Re: PHIL: Extropy, Boundaries and Suicide

Darren Reynolds (
Wed, 25 Feb 1998 22:27:17 +0100

den Otter wrote:
>From a rational ethics point of view, the choice is easy: you try to prevent
>the permanent destruction of someone you care about, even if this person
>doesn't want to be saved *at this time*. Freedom of choice does not apply
>to the mentally ill, IMO, just like it doesn't apply to small children.
The only
>rational reason why someone would want to die is unbearable (mental or
>physical) suffering. If this can't be cured by today's medicine, euthanasia
>and cryonic suspension are in order. If the person in question is revived
>at some point in the future, he will be cured of all his physical and mental
>disorders, *and* he'll be hedonistically engineered so that satisfaction is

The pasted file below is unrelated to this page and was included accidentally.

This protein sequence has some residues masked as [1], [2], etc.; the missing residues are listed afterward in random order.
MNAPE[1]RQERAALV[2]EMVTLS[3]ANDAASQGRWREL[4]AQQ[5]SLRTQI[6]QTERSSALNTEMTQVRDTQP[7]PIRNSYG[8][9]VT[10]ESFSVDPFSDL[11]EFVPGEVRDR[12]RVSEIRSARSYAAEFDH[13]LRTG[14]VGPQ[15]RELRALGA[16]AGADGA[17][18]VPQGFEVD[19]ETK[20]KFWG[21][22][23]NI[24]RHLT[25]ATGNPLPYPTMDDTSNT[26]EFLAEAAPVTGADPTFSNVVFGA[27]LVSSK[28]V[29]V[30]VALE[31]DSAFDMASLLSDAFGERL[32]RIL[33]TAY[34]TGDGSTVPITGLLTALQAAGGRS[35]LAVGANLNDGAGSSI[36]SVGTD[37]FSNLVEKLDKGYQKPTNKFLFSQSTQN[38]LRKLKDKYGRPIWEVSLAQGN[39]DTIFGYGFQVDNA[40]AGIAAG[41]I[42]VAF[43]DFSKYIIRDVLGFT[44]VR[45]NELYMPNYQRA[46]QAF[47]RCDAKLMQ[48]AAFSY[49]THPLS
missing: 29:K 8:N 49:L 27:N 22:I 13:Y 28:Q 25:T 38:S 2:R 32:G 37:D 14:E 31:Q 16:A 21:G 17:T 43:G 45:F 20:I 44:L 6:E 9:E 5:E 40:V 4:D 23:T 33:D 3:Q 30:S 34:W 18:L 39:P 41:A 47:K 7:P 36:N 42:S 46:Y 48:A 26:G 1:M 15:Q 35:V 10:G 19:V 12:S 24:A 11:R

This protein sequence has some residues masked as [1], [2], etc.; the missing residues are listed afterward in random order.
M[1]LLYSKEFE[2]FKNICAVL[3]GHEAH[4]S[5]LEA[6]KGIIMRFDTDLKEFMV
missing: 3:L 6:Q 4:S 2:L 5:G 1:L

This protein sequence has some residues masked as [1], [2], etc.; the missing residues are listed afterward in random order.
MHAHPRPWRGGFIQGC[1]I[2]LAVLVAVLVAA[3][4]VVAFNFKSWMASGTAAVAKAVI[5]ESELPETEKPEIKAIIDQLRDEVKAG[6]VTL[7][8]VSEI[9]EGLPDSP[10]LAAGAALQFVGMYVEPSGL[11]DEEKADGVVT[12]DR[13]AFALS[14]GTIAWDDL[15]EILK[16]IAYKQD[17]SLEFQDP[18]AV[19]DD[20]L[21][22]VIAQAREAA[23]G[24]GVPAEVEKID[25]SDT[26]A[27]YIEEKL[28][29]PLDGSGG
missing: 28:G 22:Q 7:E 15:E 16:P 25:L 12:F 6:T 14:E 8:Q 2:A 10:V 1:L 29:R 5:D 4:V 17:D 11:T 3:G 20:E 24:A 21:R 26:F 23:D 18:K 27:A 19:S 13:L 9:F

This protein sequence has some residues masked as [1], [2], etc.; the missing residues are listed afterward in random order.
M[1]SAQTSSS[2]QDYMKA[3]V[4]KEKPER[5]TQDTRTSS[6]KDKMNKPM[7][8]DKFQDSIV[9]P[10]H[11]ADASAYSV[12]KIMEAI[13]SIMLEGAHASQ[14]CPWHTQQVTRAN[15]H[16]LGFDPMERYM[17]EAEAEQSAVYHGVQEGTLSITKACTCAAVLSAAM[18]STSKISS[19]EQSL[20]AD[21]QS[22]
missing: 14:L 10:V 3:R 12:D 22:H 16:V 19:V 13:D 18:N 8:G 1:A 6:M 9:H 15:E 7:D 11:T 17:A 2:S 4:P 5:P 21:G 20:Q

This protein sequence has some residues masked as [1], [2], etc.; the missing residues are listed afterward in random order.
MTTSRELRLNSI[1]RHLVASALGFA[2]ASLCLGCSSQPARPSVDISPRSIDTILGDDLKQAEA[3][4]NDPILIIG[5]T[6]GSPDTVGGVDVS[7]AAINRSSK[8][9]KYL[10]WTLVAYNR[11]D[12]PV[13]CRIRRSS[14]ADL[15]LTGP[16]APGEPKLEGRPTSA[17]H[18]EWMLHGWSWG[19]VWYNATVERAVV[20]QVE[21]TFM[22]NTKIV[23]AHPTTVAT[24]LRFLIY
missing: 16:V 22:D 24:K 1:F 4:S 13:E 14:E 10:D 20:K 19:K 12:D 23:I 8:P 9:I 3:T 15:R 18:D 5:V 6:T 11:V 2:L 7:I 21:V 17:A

>guaranteed. And on this day, he will surely thank you from saving him
>from himself.

Er, yes, but it's not quite that simple, is it?

1) Cryonic suspension costs $30,000 - $100,000 dollars or more.
Do you have that kind of money lying around?

2) Euthanasia is illegal in most countries in the world, and is
expensive and takes a long time in places where it isn't. If
you're suicidal for purely psychological rather than
physiological reasons, you likely don't want to wait around
whilst a judge signs you off.

In practical terms, when a real, every-day person is rational but suicidal,
I think you either have to let them go, or lock them up. I wondered whether
the group would favour me in imposing my will on someone else because I
don't want them to die.